As Barry Morrow, a crappie guide on Oklahoma’s Lake Eufaula explains, “The key is to make sure the rods are all the same. All the rods should be the same length, power, and action, and they should be adjusted to the same height in the rod holders, so that you are able to decipher the motion of the rod tips to detect bites. If you are using different types of rods, they’re all bowed differently and respond differently to strikes, making it more difficult to interpret rod-tip and line movement.”
Guide quality isn’t a pressing concern with panfish, especially when you won’t be casting, and there’s not much attention given to them in the spider rigging world.
Expect pretty basic stainless steel with the occasional insert. Even the “high-end” Dynaflow guides you’ll find on some of the rods were old tech more than a decade ago.
Spider rigging rods can be made from a variety of materials. Some feature composite construction, using more than one option in the blank. Three materials are most common:
- Graphite is strong, stiff, and ultra-light. Due to its high stiffness, it’s also quite sensitive, and it makes a great, durable choice for a rod.
- Fiberglass is heavier than graphite, and usually less expensive. It’s not quite as sensitive or as stiff, but it can be incredibly strong, earning it a place in your angling arsenal. Especially for crappie, this is not necessarily a disadvantage, as cushioned hooksets are ideal. But the extra “give” this material offers can be a problem when trolling.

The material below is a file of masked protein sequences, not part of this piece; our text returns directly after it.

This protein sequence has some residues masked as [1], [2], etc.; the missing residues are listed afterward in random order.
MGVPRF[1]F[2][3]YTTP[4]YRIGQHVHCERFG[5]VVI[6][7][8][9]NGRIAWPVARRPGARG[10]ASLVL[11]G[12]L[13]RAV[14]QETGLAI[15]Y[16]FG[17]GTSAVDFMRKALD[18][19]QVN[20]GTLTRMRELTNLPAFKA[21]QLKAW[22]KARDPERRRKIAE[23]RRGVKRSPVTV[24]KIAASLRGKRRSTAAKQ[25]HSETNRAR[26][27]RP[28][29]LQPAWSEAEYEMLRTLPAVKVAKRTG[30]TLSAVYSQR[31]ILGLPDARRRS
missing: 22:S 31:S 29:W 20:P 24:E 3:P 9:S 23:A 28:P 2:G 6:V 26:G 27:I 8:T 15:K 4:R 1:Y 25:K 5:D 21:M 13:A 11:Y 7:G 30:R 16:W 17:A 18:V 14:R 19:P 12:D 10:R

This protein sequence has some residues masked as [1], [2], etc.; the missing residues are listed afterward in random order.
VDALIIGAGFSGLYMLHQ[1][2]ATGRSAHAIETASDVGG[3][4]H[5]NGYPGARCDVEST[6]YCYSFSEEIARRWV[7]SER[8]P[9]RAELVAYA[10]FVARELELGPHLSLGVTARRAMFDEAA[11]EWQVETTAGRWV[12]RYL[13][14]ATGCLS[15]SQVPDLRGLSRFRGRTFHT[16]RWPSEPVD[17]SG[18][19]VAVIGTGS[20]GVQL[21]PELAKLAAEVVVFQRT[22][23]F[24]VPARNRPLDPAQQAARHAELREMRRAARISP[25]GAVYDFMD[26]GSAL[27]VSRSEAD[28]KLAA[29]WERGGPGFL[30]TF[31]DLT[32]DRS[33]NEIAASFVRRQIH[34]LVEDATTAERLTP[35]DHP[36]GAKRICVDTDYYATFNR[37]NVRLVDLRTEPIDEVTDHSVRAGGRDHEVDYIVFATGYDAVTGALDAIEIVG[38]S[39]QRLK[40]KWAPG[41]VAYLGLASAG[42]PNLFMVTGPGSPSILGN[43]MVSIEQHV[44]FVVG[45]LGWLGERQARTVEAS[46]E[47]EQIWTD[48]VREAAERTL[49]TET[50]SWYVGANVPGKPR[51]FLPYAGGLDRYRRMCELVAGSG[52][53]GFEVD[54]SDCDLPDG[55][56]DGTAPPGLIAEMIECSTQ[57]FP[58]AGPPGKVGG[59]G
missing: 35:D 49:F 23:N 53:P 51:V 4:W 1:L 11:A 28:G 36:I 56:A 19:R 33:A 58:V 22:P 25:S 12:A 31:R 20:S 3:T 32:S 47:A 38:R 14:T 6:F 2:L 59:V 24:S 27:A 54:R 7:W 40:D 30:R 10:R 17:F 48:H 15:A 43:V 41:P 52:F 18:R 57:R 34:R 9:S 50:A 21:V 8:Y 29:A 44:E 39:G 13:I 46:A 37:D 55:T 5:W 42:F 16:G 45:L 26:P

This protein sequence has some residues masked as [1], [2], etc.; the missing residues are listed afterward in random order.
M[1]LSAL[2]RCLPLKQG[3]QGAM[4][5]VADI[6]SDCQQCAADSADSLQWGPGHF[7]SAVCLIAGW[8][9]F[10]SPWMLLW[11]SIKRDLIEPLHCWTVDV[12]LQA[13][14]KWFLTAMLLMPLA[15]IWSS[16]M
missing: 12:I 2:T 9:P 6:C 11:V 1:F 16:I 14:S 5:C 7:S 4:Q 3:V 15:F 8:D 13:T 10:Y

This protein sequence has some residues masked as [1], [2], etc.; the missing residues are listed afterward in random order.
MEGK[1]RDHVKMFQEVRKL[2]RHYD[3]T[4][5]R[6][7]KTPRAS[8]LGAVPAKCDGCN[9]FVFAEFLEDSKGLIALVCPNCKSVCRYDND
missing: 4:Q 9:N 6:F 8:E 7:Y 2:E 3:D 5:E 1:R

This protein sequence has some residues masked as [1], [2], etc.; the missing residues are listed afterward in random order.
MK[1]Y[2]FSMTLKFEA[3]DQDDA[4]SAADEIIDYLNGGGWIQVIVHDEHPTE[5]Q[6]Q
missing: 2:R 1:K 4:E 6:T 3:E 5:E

- Carbon fiber is the stiffest, strongest, lightest, and most expensive material used for rod blanks. Its performance is unparalleled, but so is its price!
You’ll often be looking for graphite and fiberglass rods to control the total cost of your spider rig, but there are some affordable options that feature carbon fiber as well.
Much about which handle to choose is a personal decision, but keep in mind that these rods will be spending much of their lives going into and coming out of a rod seat. We’d generally recommend EVA foam for that reason. As you’ll see, the rod manufacturers do, too!
Pretty much any decent spinning reel will get the job done, and you’ll mainly be concerned about their drag settings and longevity.